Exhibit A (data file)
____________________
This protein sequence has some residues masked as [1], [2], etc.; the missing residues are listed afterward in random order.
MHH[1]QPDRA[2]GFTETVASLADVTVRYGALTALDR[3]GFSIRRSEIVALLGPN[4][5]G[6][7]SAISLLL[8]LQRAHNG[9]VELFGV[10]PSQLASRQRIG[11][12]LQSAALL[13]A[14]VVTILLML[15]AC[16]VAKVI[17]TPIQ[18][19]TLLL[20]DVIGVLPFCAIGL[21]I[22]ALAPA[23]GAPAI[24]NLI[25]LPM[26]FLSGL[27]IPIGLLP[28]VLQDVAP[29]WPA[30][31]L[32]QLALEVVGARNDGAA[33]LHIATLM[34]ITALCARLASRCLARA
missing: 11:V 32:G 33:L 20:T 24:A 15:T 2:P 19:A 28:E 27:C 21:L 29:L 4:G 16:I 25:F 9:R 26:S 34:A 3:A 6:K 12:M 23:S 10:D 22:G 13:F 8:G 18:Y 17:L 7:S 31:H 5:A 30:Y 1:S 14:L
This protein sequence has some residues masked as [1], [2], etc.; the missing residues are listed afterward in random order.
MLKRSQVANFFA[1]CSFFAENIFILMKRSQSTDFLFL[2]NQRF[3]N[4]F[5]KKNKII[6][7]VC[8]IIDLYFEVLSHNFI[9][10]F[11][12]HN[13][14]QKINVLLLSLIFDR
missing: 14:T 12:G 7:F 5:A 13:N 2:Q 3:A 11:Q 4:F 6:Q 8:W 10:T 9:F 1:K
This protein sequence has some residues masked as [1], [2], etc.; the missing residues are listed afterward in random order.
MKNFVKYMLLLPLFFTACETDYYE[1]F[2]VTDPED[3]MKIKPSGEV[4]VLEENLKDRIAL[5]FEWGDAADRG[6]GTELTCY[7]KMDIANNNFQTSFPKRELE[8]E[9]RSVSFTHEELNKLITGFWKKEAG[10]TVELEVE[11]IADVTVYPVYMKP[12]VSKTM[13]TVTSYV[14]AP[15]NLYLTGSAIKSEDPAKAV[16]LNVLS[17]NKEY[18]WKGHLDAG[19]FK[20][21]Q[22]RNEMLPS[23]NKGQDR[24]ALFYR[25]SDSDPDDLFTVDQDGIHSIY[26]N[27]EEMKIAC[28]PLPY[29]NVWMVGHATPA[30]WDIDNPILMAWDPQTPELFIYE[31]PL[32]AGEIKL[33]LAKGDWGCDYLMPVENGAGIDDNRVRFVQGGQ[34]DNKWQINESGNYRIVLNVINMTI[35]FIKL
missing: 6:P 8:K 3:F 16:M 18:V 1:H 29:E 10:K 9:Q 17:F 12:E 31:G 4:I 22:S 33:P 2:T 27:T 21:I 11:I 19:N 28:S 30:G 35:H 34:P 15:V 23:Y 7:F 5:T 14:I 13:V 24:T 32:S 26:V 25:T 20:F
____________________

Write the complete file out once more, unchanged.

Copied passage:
This protein sequence has some residues masked as [1], [2], etc.; the missing residues are listed afterward in random order.
MHH[1]QPDRA[2]GFTETVASLADVTVRYGALTALDR[3]GFSIRRSEIVALLGPN[4][5]G[6][7]SAISLLL[8]LQRAHNG[9]VELFGV[10]PSQLASRQRIG[11][12]LQSAALL[13]A[14]VVTILLML[15]AC[16]VAKVI[17]TPIQ[18][19]TLLL[20]DVIGVLPFCAIGL[21]I[22]ALAPA[23]GAPAI[24]NLI[25]LPM[26]FLSGL[27]IPIGLLP[28]VLQDVAP[29]WPA[30][31]L[32]QLALEVVGARNDGAA[33]LHIATLM[34]ITALCARLASRCLARA
missing: 11:V 32:G 33:L 20:T 24:A 15:T 2:P 19:A 28:E 27:C 21:L 29:L 4:G 16:I 25:F 9:R 26:S 34:A 3:A 6:K 12:M 23:S 10:D 22:G 13:F 8:G 18:Y 17:L 7:S 31:H 5:A 30:Y 1:S 14:L
This protein sequence has some residues masked as [1], [2], etc.; the missing residues are listed afterward in random order.
MLKRSQVANFFA[1]CSFFAENIFILMKRSQSTDFLFL[2]NQRF[3]N[4]F[5]KKNKII[6][7]VC[8]IIDLYFEVLSHNFI[9][10]F[11][12]HN[13][14]QKINVLLLSLIFDR
missing: 14:T 12:G 7:F 5:A 13:N 2:Q 3:A 11:Q 4:F 6:Q 8:W 10:T 9:F 1:K
This protein sequence has some residues masked as [1], [2], etc.; the missing residues are listed afterward in random order.
MKNFVKYMLLLPLFFTACETDYYE[1]F[2]VTDPED[3]MKIKPSGEV[4]VLEENLKDRIAL[5]FEWGDAADRG[6]GTELTCY[7]KMDIANNNFQTSFPKRELE[8]E[9]RSVSFTHEELNKLITGFWKKEAG[10]TVELEVE[11]IADVTVYPVYMKP[12]VSKTM[13]TVTSYV[14]AP[15]NLYLTGSAIKSEDPAKAV[16]LNVLS[17]NKEY[18]WKGHLDAG[19]FK[20][21]Q[22]RNEMLPS[23]NKGQDR[24]ALFYR[25]SDSDPDDLFTVDQDGIHSIY[26]N[27]EEMKIAC[28]PLPY[29]NVWMVGHATPA[30]WDIDNPILMAWDPQTPELFIYE[31]PL[32]AGEIKL[33]LAKGDWGCDYLMPVENGAGIDDNRVRFVQGGQ[34]DNKWQINESGNYRIVLNVINMTI[35]FIKL
missing: 6:P 8:K 3:F 16:M 18:V 1:H 29:E 10:K 9:Q 17:F 12:E 31:G 4:I 22:S 33:P 2:T 27:T 21:I 11:I 19:N 28:S 30:G 35:H 34:P 15:V 23:Y 7:F 5:T 14:I 13:V 24:T 32:S 26:V 25:T 20:F